After all, inspirational quotes about success abound: they appear throughout Facebook, on the walls of the kids’ classrooms, drifting through my in-box in the form of a daily email that I don’t remember subscribing to. The phrase itself, in fact, seems almost redundant. An inspirational quote about success? Well of course. How could you have an inspirational quote about failure?
Except that’s just what I needed last week: an inspirational quote about failure. The only quote about failure that I could think about as I sat at my computer that day was “Failure is not an option.” And yet for me, failure was most definitely an option. In fact, as the hours rolled by and I was trying for the third time to complete the writing assignment I’d been given earlier in the day, I became convinced it was the only option.
A friend who works as a marketing consultant had asked if I’d be willing to try writing some copy for her. When she described the project – a fairly technical description of a business-to-business solution in the high-tech arena – I admitted it was beyond my usual realm of subject matter, but she was encouraging. She seemed to think I might discover new abilities – and maybe even new interests, a chance to broaden my scope as a professional writer.
Alas, she was wrong. Having committed to the project, knee-deep in documentation, information, and instructions, I acknowledged to myself that I simply had no idea how to do this. I didn’t even understand the subject matter very well, let alone having any idea how to communicate it based on the requirements of the project.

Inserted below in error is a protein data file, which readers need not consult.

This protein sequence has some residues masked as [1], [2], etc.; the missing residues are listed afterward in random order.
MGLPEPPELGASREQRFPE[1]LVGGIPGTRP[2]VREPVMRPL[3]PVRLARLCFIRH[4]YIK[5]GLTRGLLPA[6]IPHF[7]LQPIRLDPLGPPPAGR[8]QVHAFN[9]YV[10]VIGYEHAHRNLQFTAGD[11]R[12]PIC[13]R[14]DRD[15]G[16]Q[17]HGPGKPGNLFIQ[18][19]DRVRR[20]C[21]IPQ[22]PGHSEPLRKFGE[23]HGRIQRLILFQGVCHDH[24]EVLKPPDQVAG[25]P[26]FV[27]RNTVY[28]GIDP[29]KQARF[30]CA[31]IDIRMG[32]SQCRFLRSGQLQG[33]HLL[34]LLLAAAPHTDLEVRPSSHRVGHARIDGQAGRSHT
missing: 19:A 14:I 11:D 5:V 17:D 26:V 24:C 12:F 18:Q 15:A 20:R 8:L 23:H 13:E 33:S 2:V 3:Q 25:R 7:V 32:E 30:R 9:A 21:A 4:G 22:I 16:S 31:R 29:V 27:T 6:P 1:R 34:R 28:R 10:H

This wasn’t an entirely new experience for me. Four years or so ago, when I was working hard to expand my freelance portfolio, I took on every writing job I was offered. As a result, I distinctly remember one afternoon in which the clients for whom I was on deadline were a municipal planner, an internet security company, and a varicose vein clinic. Each client insisted that a writer of my abilities could surely just apply the same techniques with which I write about artists, musicians, food, travel, families, and community to their particular product and it would be fine.
And in each of those cases, I was able to finesse it, pretty much. I found ways to explain varicose vein treatment and sidewalk reconstruction and computer firewalls in a cogent enough way to make the client happy. But this time I just didn’t think I could do it.
Failure, in fact, is an option, I told myself. I have failed at this assignment, and now it’s time to stop wrecking myself over it and let the client know.
So I emailed her apologetically, admitting it just wasn’t my skill set and I wasn’t doing her any favors by spending increasing amounts of time on a project for which she was sure to be dissatisfied with the results. Then I went out for a walk, afraid to check my email for what was sure to be an angry or disappointed response.
But that’s not what happened. When I returned from my walk, I found a reply from the client that said “Thanks for trying to help, and for being honest when it became clear that this is not working.”
The experience made me think about the concept of core competencies. It’s good to be well-rounded and show aptitude in many different areas, but it’s also okay to know what you do best and to leave the other endeavors to other people.
So yes, as a parent and friend and occasional teacher and coach, I will continue to be encouraging, to try to inspire people to succeed. And I’ll continue to strive for success in my own pursuits as well, of course. But at the same time, I’ll remember what I learned from this particular unfinished assignment: sometimes failure is indeed an option. Not only that, but sometimes it is an entirely valid option.